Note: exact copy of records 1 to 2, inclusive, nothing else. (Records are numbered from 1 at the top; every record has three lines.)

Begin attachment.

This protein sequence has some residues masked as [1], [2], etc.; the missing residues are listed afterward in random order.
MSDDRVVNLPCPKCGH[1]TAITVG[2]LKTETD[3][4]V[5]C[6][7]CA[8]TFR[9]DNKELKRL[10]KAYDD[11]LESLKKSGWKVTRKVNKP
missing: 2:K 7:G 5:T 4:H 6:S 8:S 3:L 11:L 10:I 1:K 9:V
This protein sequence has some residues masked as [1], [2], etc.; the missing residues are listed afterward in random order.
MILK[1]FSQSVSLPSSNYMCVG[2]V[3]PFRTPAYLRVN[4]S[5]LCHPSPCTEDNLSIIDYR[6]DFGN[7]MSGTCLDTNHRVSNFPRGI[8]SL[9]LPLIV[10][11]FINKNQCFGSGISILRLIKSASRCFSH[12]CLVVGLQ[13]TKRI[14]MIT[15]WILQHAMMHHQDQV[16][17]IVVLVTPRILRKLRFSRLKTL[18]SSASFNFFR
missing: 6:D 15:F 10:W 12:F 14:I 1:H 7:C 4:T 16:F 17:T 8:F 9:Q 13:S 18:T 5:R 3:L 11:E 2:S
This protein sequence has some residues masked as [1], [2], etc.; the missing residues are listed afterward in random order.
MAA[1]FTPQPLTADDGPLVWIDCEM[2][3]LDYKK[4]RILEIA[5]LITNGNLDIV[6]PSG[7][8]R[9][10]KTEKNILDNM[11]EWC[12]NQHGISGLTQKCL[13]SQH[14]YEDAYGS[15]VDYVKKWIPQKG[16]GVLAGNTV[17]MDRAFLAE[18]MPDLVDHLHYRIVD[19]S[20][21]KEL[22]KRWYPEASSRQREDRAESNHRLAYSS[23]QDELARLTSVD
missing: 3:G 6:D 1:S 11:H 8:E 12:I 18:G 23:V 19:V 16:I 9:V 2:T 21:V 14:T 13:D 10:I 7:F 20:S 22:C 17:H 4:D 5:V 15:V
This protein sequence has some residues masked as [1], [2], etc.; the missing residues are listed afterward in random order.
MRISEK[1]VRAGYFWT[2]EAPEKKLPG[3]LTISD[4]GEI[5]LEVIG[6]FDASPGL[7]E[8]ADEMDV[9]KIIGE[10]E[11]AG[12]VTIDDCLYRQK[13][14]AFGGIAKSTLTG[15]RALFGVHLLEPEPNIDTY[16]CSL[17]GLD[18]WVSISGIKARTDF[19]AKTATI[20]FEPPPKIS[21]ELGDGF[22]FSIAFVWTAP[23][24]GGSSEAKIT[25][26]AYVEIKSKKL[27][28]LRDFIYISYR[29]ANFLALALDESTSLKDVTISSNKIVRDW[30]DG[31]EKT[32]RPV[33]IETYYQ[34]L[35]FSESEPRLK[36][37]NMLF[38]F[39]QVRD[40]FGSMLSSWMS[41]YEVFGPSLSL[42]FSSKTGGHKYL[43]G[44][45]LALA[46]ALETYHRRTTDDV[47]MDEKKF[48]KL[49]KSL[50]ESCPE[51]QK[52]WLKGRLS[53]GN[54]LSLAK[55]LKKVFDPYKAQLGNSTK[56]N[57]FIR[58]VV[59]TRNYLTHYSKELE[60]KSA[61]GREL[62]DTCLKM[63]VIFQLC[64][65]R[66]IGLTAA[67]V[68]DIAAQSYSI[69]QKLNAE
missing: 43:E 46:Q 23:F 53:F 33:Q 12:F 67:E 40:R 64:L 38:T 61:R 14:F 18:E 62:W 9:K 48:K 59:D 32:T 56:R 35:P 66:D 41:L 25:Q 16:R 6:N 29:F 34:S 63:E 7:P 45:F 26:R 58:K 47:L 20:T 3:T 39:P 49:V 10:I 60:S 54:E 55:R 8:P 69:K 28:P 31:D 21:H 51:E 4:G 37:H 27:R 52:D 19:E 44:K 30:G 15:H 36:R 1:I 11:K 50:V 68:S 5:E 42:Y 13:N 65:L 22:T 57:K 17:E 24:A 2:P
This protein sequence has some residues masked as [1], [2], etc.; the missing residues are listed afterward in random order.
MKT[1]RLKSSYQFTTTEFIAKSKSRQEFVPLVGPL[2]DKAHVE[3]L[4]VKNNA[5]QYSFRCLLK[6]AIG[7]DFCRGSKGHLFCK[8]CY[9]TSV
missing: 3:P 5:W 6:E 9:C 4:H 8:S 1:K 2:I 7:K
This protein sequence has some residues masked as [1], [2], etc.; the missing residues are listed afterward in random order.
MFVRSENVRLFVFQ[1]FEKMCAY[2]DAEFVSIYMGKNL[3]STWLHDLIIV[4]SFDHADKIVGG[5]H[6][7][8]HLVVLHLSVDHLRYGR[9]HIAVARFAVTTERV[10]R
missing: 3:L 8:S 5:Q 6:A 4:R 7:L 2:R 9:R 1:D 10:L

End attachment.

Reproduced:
This protein sequence has some residues masked as [1], [2], etc.; the missing residues are listed afterward in random order.
MSDDRVVNLPCPKCGH[1]TAITVG[2]LKTETD[3][4]V[5]C[6][7]CA[8]TFR[9]DNKELKRL[10]KAYDD[11]LESLKKSGWKVTRKVNKP
missing: 2:K 7:G 5:T 4:H 6:S 8:S 3:L 11:L 10:I 1:K 9:V
This protein sequence has some residues masked as [1], [2], etc.; the missing residues are listed afterward in random order.
MILK[1]FSQSVSLPSSNYMCVG[2]V[3]PFRTPAYLRVN[4]S[5]LCHPSPCTEDNLSIIDYR[6]DFGN[7]MSGTCLDTNHRVSNFPRGI[8]SL[9]LPLIV[10][11]FINKNQCFGSGISILRLIKSASRCFSH[12]CLVVGLQ[13]TKRI[14]MIT[15]WILQHAMMHHQDQV[16][17]IVVLVTPRILRKLRFSRLKTL[18]SSASFNFFR
missing: 6:D 15:F 10:W 12:F 14:I 1:H 7:C 4:T 16:F 17:T 8:F 9:Q 13:S 18:T 5:R 3:L 11:E 2:S